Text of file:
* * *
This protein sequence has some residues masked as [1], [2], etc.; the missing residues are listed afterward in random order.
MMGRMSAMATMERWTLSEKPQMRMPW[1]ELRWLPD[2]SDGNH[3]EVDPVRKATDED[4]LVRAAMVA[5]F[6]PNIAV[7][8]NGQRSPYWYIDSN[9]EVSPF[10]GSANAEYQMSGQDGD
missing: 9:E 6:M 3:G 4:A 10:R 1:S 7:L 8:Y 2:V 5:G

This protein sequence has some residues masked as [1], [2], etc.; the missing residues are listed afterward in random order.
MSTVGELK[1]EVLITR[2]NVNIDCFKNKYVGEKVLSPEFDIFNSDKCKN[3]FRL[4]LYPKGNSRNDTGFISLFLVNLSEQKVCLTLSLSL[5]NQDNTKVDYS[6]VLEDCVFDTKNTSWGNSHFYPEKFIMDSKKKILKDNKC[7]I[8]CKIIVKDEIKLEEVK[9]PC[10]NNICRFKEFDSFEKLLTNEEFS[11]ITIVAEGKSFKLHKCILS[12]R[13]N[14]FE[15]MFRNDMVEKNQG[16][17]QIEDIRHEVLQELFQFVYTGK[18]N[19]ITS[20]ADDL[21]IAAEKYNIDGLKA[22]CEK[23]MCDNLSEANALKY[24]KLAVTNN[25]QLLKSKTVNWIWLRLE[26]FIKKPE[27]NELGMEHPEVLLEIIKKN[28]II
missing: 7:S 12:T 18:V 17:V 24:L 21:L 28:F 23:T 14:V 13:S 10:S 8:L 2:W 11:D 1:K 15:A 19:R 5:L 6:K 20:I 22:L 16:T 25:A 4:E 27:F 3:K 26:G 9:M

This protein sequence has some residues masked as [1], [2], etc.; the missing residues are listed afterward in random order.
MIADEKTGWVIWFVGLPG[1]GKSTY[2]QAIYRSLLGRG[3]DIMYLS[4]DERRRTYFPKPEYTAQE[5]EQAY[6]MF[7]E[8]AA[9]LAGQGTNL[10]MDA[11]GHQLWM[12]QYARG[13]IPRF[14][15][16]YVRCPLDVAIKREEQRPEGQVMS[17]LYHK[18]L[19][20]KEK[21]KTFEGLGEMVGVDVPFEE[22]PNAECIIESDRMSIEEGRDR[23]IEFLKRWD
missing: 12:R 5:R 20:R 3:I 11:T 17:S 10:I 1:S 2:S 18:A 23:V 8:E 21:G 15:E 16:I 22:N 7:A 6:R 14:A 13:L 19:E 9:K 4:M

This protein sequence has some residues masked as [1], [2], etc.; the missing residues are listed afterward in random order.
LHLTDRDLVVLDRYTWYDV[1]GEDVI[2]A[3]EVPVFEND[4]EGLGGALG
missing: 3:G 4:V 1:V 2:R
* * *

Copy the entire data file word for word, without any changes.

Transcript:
This protein sequence has some residues masked as [1], [2], etc.; the missing residues are listed afterward in random order.
MMGRMSAMATMERWTLSEKPQMRMPW[1]ELRWLPD[2]SDGNH[3]EVDPVRKATDED[4]LVRAAMVA[5]F[6]PNIAV[7][8]NGQRSPYWYIDSN[9]EVSPF[10]GSANAEYQMSGQDGD
missing: 9:E 6:M 3:G 4:A 10:R 1:S 7:L 8:Y 2:V 5:G

This protein sequence has some residues masked as [1], [2], etc.; the missing residues are listed afterward in random order.
MSTVGELK[1]EVLITR[2]NVNIDCFKNKYVGEKVLSPEFDIFNSDKCKN[3]FRL[4]LYPKGNSRNDTGFISLFLVNLSEQKVCLTLSLSL[5]NQDNTKVDYS[6]VLEDCVFDTKNTSWGNSHFYPEKFIMDSKKKILKDNKC[7]I[8]CKIIVKDEIKLEEVK[9]PC[10]NNICRFKEFDSFEKLLTNEEFS[11]ITIVAEGKSFKLHKCILS[12]R[13]N[14]FE[15]MFRNDMVEKNQG[16][17]QIEDIRHEVLQELFQFVYTGK[18]N[19]ITS[20]ADDL[21]IAAEKYNIDGLKA[22]CEK[23]MCDNLSEANALKY[24]KLAVTNN[25]QLLKSKTVNWIWLRLE[26]FIKKPE[27]NELGMEHPEVLLEIIKKN[28]II
missing: 7:S 12:T 18:V 17:V 24:L 21:L 28:F 23:T 14:V 13:S 10:S 8:L 2:W 11:D 1:K 15:A 19:R 5:L 6:K 20:I 22:L 16:T 25:A 4:E 27:F 3:K 26:G 9:M

This protein sequence has some residues masked as [1], [2], etc.; the missing residues are listed afterward in random order.
MIADEKTGWVIWFVGLPG[1]GKSTY[2]QAIYRSLLGRG[3]DIMYLS[4]DERRRTYFPKPEYTAQE[5]EQAY[6]MF[7]E[8]AA[9]LAGQGTNL[10]MDA[11]GHQLWM[12]QYARG[13]IPRF[14][15][16]YVRCPLDVAIKREEQRPEGQVMS[17]LYHK[18]L[19][20]KEK[21]KTFEGLGEMVGVDVPFEE[22]PNAECIIESDRMSIEEGRDR[23]IEFLKRWD
missing: 12:R 5:R 20:R 3:I 11:T 17:S 10:I 1:S 2:S 18:A 23:V 8:E 21:G 15:E 16:I 22:N 7:A 6:R 14:A 13:L 19:E 9:K 4:M

This protein sequence has some residues masked as [1], [2], etc.; the missing residues are listed afterward in random order.
LHLTDRDLVVLDRYTWYDV[1]GEDVI[2]A[3]EVPVFEND[4]EGLGGALG
missing: 3:G 4:V 1:V 2:R